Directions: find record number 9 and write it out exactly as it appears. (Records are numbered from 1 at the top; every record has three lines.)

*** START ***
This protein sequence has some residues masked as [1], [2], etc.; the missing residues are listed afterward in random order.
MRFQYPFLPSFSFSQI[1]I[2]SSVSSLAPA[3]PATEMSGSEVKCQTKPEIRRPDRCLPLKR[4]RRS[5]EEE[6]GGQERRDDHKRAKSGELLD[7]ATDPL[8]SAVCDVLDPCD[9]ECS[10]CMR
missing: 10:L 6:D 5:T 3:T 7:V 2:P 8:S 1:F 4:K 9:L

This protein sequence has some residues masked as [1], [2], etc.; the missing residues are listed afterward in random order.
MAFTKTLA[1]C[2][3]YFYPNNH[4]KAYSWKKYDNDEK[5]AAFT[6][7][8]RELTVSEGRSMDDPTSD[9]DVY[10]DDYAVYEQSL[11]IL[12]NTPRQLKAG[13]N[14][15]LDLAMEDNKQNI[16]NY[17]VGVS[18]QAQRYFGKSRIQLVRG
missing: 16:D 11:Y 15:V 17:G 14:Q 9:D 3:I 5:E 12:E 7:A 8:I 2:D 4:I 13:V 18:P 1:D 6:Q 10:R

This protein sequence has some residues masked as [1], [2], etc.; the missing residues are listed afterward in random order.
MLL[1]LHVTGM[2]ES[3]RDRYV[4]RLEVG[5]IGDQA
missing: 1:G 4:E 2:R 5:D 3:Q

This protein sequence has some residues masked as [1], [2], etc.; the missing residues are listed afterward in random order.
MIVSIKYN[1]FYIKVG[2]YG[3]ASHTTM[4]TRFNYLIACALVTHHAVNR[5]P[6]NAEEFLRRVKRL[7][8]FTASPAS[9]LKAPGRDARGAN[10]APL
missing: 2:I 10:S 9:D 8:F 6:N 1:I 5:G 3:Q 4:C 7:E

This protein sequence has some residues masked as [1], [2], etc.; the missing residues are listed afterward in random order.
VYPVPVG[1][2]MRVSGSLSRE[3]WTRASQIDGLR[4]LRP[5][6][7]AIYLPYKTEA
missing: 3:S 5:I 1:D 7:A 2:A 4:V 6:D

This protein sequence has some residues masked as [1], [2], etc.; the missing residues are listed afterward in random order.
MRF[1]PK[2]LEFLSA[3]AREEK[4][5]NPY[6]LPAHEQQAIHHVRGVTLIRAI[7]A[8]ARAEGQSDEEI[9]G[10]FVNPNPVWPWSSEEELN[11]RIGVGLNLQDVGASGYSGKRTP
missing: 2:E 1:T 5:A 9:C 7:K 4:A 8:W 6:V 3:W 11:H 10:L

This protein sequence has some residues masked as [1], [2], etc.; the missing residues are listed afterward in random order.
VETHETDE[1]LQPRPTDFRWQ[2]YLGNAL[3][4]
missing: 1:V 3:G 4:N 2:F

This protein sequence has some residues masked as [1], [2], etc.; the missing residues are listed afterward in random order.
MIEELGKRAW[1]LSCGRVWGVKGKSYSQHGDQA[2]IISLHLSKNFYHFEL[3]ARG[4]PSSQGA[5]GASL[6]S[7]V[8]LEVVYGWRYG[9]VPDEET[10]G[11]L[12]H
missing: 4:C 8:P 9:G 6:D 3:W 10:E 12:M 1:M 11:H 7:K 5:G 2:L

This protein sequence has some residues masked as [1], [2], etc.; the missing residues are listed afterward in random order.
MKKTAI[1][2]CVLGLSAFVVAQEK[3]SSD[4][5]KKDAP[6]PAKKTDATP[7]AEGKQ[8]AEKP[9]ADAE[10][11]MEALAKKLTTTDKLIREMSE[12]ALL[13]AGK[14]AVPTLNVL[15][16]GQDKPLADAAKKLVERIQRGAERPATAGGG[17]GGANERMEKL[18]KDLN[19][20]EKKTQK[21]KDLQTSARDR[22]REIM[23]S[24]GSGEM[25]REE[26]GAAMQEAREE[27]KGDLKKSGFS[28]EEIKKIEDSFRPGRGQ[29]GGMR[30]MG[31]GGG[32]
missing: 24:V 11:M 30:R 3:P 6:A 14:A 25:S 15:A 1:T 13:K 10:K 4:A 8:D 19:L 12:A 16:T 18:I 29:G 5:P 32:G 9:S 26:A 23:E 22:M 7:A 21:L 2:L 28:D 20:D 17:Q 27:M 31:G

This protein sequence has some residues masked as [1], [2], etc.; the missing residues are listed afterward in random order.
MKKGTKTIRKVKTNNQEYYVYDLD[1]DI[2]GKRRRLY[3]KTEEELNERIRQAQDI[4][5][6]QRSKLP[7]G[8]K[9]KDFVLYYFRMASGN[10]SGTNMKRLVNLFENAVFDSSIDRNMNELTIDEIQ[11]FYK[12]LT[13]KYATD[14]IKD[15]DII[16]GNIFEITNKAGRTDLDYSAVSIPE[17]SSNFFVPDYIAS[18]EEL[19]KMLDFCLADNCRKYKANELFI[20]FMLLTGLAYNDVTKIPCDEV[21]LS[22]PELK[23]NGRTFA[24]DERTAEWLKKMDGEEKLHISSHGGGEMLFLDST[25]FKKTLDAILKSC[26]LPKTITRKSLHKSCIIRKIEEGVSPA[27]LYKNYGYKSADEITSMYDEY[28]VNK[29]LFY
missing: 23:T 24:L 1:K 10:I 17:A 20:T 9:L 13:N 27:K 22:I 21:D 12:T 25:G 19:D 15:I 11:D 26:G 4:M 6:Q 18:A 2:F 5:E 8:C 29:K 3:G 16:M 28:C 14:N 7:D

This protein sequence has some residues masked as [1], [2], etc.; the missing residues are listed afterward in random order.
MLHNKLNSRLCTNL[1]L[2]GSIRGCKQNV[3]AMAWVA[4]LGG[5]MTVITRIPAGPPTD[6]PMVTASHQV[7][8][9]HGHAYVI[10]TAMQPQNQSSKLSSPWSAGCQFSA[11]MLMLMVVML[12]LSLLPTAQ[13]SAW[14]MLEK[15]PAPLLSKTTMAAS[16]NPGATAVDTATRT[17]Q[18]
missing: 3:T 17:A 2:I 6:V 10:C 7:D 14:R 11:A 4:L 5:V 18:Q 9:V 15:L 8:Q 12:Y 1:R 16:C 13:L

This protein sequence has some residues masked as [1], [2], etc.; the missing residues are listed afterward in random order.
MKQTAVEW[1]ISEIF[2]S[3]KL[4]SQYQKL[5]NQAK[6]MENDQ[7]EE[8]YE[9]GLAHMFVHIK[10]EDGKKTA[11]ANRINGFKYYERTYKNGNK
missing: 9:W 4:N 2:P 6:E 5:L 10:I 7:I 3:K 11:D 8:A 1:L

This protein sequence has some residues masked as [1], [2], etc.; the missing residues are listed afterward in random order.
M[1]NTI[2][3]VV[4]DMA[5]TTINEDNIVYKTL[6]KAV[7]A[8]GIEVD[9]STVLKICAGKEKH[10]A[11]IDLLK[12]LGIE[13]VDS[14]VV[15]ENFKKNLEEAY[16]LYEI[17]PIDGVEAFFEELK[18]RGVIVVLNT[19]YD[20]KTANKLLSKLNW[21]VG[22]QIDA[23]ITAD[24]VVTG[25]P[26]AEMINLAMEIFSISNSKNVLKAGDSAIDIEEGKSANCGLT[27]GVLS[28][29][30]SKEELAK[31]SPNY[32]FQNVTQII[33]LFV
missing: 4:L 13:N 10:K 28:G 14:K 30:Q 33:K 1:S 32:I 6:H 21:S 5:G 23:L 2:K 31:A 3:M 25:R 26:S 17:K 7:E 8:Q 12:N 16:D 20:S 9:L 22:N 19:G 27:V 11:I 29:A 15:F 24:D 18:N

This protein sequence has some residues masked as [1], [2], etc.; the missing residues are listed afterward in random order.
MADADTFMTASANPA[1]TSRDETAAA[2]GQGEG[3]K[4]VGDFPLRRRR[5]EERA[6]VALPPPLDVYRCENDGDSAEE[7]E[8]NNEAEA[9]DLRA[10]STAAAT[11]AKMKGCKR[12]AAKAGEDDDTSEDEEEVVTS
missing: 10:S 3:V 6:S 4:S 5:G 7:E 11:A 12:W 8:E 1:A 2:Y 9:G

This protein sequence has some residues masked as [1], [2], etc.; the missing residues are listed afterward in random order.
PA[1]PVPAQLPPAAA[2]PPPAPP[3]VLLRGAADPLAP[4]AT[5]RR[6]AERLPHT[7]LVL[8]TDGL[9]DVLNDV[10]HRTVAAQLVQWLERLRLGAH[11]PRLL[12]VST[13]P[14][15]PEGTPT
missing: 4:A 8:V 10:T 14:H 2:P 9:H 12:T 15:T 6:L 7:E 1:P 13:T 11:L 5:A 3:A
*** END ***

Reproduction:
This protein sequence has some residues masked as [1], [2], etc.; the missing residues are listed afterward in random order.
MKKTAI[1][2]CVLGLSAFVVAQEK[3]SSD[4][5]KKDAP[6]PAKKTDATP[7]AEGKQ[8]AEKP[9]ADAE[10][11]MEALAKKLTTTDKLIREMSE[12]ALL[13]AGK[14]AVPTLNVL[15][16]GQDKPLADAAKKLVERIQRGAERPATAGGG[17]GGANERMEKL[18]KDLN[19][20]EKKTQK[21]KDLQTSARDR[22]REIM[23]S[24]GSGEM[25]REE[26]GAAMQEAREE[27]KGDLKKSGFS[28]EEIKKIEDSFRPGRGQ[29]GGMR[30]MG[31]GGG[32]
missing: 24:V 11:M 30:R 3:P 6:A 14:A 25:S 15:A 1:T 13:K 10:K 4:A 8:D 19:L 12:A 16:T 18:I 29:G 5:P 32:G 9:S 26:A 23:E 22:M 7:A 21:L 2:L 28:D 20:D 17:Q 27:M 31:G